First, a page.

Spotify has shacked up with Facebook in a move that could launch a Facebook integrated music-streaming service on the social network in as little as two weeks. Word has it that the service is currently undergoing heavy testing, but once it goes live, Facebook's users in Finland, France, Norway, Netherlands, Spain, Sweden and the UK will see the green Spotify logo along the left of their newsfeed, with the familiar photos and events pages as well.
Why just those countries? Well, as we know, Spotify has yet to launch in the US, despite the
deal signings with Sony and EMI. Warner has still not come to their senses and Universal hasn't been talking to the European-based streaming service very much. However, negotiations are continuing and Spotify is trying to surround the US by getting in with its popular websites in hopes that the attention will give them some deals. For now, the service on Facebook will only be available in areas where Spotify exists, and there's still no word on whether it will be called Facebook Music or Spotify on Facebook.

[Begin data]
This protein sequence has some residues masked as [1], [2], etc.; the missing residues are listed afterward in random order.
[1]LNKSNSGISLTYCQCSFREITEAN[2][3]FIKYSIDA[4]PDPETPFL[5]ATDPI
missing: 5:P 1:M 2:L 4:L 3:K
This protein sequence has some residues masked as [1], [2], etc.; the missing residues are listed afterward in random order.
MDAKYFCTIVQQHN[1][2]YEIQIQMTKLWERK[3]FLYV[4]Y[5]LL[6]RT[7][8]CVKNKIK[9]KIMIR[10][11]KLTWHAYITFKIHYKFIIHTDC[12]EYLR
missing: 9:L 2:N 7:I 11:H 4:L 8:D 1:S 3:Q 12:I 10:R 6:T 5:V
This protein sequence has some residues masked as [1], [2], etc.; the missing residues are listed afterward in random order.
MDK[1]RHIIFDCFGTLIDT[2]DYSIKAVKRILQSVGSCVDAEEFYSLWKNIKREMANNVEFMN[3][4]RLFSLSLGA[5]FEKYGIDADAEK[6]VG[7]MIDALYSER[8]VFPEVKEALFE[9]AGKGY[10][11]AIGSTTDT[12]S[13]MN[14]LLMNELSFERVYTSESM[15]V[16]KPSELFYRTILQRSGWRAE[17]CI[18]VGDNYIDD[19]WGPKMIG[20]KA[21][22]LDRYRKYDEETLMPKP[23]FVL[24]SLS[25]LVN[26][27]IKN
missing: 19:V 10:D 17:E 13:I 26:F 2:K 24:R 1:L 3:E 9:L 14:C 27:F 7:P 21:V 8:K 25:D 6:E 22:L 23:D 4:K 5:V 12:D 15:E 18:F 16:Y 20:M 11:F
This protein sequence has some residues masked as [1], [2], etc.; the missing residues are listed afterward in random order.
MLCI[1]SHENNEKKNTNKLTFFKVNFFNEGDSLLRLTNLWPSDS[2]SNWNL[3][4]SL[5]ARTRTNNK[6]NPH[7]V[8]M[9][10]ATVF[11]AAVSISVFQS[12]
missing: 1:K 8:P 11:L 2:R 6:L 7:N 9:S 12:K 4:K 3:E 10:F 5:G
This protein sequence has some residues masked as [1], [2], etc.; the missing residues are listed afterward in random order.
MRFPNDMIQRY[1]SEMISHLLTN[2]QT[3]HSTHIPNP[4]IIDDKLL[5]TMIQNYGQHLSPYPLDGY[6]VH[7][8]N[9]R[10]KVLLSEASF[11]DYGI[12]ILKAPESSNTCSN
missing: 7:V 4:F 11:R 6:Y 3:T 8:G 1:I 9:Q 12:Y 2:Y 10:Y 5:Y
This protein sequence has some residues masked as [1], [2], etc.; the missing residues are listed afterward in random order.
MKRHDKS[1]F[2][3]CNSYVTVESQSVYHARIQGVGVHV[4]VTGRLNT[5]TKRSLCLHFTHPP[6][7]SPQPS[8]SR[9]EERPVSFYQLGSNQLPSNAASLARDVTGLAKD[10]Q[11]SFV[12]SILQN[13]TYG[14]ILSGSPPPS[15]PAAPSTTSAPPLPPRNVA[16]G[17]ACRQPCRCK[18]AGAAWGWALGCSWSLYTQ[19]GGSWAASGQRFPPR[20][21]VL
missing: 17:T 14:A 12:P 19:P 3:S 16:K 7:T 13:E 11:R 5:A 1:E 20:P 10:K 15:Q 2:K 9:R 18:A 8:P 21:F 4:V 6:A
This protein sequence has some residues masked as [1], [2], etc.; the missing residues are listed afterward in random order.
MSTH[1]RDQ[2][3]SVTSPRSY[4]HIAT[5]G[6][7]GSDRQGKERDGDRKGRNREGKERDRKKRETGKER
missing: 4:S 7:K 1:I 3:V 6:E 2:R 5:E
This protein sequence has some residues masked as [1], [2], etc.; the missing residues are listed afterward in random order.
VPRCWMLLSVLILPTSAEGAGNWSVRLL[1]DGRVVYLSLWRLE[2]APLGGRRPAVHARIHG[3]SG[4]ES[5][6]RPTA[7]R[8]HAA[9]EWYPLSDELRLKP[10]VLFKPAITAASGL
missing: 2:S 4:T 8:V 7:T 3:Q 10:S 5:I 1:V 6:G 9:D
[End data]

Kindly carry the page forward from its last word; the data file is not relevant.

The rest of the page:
However, there's still more to discuss on the Facebook front. Click the break to see how this partnership will play out.
Apple fanboys are willing to trade all kinds of crazy things for an iPad - tons of money, their integrity, but one Chinese boy was willing to trade even more - one of his kidneys. The boy, 17-year-old "Zheng," was searching for a way to raise enough money to purchase an iPad 2 but could not find a viable source. That is, until he met a broker online who offered to pay 22,000 yuan, or about $3,000, for one of his kidneys.